var movie = new Movie
Title = record[“movie”].As<INode>().Properties[“title”].As<string>(),
Released = record[“movie”].As<INode>().Properties[“released”].As<int>(),
Tagline = record[“movie”].As<INode>().Properties.TryGetValue(“tagline”, out var tl) ? tl.As<string>() : “”

var costars = record[“costars”].As<IReadOnlyList<INode>>()
.Select(node => new Person
Name = node.Properties[“name”].As<string>(),
Born = node.Properties.TryGetValue(“born”, out var born) ? born.As<int>() : null

var job = new ActingJob
Person = person,
Movie = movie,
Costars = costars


Using the new mapping functionality, exactly the same result will be achieved using the following code:

using Neo4j.Driver.Preview.Mapping; // enable preview mapping features

// …

var actingJobs = await driver

All the same mapping will be done automatically by examining the names and types of the properties in the object and matching them with the fields in the records.

This example uses the default mapper, which is the method used if no mapping configuration is defined. We expect it to work for the vast majority of mapping scenarios. It is possible to give the default mapper “hints”, which further expand the situations covered.

For example, if the Bornproperty in the Personclass were to be renamed to BirthYear, we could still use the default mapper by decorating it with a [MappingSource]attribute, like so:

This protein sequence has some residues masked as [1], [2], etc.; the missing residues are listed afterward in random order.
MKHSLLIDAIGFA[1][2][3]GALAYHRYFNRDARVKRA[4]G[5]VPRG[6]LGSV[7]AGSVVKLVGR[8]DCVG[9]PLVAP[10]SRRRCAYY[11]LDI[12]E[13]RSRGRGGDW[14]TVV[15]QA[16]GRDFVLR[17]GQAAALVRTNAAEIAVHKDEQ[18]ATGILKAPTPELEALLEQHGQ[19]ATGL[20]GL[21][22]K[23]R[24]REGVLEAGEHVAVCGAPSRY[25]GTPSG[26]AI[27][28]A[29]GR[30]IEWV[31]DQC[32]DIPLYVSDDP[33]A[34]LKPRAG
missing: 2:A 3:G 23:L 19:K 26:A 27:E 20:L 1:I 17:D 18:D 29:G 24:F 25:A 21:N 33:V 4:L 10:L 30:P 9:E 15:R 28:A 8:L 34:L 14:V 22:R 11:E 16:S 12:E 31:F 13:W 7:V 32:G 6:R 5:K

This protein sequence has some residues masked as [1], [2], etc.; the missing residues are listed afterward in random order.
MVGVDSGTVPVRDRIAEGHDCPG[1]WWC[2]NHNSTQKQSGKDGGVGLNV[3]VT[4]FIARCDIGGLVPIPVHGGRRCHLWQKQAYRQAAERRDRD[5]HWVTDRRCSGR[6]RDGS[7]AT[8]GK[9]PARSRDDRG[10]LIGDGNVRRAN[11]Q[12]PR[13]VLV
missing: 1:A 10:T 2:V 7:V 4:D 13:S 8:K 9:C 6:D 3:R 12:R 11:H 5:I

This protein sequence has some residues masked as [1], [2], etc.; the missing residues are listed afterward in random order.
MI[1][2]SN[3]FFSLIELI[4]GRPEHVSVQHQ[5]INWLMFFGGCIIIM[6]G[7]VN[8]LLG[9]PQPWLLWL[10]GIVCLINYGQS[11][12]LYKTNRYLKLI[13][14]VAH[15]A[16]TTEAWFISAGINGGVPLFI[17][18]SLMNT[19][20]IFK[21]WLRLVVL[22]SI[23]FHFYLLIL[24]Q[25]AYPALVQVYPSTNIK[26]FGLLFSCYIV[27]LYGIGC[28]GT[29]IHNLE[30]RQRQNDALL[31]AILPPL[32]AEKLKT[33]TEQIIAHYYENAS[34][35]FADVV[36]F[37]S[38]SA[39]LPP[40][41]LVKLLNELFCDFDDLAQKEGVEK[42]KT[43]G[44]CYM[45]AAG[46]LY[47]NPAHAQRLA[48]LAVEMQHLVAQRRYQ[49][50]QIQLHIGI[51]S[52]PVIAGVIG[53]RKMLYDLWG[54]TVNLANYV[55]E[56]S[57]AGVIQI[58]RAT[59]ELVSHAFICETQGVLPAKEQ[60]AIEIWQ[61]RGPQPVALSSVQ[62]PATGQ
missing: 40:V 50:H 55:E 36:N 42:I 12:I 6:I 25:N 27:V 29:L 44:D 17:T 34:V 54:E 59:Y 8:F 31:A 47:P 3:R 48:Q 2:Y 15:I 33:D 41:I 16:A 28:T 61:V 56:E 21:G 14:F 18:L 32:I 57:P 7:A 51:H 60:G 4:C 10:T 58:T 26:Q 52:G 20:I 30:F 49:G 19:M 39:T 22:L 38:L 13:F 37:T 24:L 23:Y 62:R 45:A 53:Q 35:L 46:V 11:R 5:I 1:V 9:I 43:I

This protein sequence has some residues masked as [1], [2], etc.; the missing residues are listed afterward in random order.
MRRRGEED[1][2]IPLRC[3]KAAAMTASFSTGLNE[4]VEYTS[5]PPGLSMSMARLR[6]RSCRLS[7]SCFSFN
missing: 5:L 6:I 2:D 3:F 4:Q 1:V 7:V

public int BirthYear { get; set; }

For full information about the available hints, see the links at the end of this post.

Another situation that may arise is when a class declares all its properties as read-only and sets them from a constructor, as in the following example (please note this code is using the new primary constructors syntax from C# 12):

public class Movie (string title, int released, string? tagline)
public string Title => title;
public int Released => released;
public string? Tagline => tagline;

In this instance, the default mapper will look at the names of the parameters in the constructor and map from the record in the same way. If it is unable to do so, it will throw an exception. The same mapping attributes that can be used with properties can also be used with constructor parameters.

Alternative mapping methods